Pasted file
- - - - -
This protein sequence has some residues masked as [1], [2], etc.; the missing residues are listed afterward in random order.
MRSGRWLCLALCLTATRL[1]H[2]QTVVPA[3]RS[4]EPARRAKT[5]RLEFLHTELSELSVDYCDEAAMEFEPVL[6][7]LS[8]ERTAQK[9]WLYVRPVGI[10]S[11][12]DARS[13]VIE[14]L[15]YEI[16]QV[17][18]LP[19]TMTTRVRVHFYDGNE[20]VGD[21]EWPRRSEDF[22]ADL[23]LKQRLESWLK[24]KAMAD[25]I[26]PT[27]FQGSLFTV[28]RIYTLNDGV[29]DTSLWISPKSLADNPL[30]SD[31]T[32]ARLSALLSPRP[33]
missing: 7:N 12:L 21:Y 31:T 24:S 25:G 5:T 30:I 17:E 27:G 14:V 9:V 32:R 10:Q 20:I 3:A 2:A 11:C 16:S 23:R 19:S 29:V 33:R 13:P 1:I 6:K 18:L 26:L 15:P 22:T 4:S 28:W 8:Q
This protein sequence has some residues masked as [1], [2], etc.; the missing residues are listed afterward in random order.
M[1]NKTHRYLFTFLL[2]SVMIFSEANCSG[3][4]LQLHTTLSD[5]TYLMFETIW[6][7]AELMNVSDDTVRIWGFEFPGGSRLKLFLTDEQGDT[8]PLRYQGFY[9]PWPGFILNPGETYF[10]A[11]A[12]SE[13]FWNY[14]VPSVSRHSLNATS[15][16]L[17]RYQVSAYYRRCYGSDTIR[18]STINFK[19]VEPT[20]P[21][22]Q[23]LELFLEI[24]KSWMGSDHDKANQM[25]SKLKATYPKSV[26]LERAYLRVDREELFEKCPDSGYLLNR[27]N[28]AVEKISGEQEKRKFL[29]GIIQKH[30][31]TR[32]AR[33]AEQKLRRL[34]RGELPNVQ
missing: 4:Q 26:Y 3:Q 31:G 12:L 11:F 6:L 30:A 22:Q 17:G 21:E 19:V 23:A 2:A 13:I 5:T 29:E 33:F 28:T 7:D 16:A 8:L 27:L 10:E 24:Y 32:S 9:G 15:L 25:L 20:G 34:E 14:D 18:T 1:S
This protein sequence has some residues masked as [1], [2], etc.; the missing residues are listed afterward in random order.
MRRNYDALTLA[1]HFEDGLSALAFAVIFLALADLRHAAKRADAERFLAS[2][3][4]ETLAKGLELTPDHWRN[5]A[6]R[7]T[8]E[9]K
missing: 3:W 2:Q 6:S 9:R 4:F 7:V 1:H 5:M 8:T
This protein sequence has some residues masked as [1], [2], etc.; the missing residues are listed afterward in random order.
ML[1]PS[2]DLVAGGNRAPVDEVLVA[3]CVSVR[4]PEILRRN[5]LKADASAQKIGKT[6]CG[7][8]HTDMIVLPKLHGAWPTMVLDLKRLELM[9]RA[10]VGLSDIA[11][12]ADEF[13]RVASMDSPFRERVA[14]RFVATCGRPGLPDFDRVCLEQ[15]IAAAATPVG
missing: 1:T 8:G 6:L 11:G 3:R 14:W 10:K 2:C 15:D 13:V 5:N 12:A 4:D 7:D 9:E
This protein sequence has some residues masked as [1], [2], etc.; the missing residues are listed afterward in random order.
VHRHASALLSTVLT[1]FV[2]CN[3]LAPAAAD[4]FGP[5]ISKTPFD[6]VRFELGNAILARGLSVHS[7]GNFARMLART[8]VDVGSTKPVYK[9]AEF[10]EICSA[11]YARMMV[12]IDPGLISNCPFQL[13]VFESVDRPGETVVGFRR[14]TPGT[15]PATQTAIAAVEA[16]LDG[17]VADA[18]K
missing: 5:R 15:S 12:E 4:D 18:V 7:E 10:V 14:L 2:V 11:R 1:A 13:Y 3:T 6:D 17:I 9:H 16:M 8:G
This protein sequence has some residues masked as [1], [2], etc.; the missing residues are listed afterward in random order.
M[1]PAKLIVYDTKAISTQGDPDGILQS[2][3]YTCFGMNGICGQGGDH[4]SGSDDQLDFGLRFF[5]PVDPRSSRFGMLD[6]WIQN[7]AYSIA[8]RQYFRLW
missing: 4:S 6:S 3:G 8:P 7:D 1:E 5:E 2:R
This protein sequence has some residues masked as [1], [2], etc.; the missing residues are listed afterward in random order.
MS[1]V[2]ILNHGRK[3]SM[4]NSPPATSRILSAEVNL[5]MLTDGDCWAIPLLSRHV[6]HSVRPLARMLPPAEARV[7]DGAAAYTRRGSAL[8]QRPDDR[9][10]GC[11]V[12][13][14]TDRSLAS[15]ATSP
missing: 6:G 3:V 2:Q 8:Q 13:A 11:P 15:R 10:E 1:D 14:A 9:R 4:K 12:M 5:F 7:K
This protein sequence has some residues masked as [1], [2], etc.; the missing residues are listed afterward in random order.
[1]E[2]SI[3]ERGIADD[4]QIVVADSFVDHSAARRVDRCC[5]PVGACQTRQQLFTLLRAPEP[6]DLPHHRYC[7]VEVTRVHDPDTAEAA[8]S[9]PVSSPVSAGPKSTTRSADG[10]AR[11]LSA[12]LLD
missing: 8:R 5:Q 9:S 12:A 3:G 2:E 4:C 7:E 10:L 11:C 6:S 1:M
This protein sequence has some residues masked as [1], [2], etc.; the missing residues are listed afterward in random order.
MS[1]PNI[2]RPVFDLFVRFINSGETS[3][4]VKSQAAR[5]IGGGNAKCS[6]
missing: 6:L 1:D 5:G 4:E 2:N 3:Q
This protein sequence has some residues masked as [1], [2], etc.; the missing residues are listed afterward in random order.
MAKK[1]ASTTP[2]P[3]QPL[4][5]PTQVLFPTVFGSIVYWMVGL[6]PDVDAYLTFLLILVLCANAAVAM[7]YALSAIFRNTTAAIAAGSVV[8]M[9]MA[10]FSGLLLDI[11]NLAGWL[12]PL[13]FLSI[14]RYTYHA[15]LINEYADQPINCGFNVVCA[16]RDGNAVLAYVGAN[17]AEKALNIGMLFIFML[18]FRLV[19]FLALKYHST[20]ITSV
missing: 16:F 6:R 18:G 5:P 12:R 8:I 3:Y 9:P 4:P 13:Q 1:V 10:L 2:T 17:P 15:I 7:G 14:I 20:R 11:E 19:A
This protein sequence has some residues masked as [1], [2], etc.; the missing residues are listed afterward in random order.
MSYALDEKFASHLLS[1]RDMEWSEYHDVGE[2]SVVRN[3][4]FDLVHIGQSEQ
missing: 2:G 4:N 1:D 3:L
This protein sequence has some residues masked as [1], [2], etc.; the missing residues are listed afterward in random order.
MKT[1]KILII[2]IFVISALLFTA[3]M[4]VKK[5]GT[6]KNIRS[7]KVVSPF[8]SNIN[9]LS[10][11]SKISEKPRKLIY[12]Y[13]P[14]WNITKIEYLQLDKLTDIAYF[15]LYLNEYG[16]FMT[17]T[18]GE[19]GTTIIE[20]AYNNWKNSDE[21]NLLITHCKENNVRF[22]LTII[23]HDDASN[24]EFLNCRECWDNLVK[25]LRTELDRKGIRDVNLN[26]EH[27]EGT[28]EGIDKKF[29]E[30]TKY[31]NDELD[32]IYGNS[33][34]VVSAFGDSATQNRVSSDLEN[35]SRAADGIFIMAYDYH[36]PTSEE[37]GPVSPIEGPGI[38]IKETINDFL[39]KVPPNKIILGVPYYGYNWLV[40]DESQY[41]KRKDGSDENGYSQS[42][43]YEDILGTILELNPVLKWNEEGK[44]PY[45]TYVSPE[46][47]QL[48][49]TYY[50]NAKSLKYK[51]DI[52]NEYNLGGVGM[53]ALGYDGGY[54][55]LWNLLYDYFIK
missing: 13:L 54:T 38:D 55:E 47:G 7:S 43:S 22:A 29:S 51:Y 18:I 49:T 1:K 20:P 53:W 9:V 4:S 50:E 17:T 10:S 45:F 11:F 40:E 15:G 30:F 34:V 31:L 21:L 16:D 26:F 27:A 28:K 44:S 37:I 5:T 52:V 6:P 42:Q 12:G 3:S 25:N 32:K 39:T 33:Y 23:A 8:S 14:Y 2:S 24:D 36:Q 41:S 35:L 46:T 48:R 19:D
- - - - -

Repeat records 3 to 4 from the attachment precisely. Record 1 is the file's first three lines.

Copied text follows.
This protein sequence has some residues masked as [1], [2], etc.; the missing residues are listed afterward in random order.
MRRNYDALTLA[1]HFEDGLSALAFAVIFLALADLRHAAKRADAERFLAS[2][3][4]ETLAKGLELTPDHWRN[5]A[6]R[7]T[8]E[9]K
missing: 3:W 2:Q 6:S 9:R 4:F 7:V 1:H 5:M 8:T
This protein sequence has some residues masked as [1], [2], etc.; the missing residues are listed afterward in random order.
ML[1]PS[2]DLVAGGNRAPVDEVLVA[3]CVSVR[4]PEILRRN[5]LKADASAQKIGKT[6]CG[7][8]HTDMIVLPKLHGAWPTMVLDLKRLELM[9]RA[10]VGLSDIA[11][12]ADEF[13]RVASMDSPFRERVA[14]RFVATCGRPGLPDFDRVCLEQ[15]IAAAATPVG
missing: 1:T 8:G 6:L 11:G 3:R 14:W 10:K 2:C 15:D 13:V 5:N 12:A 4:D 7:D 9:E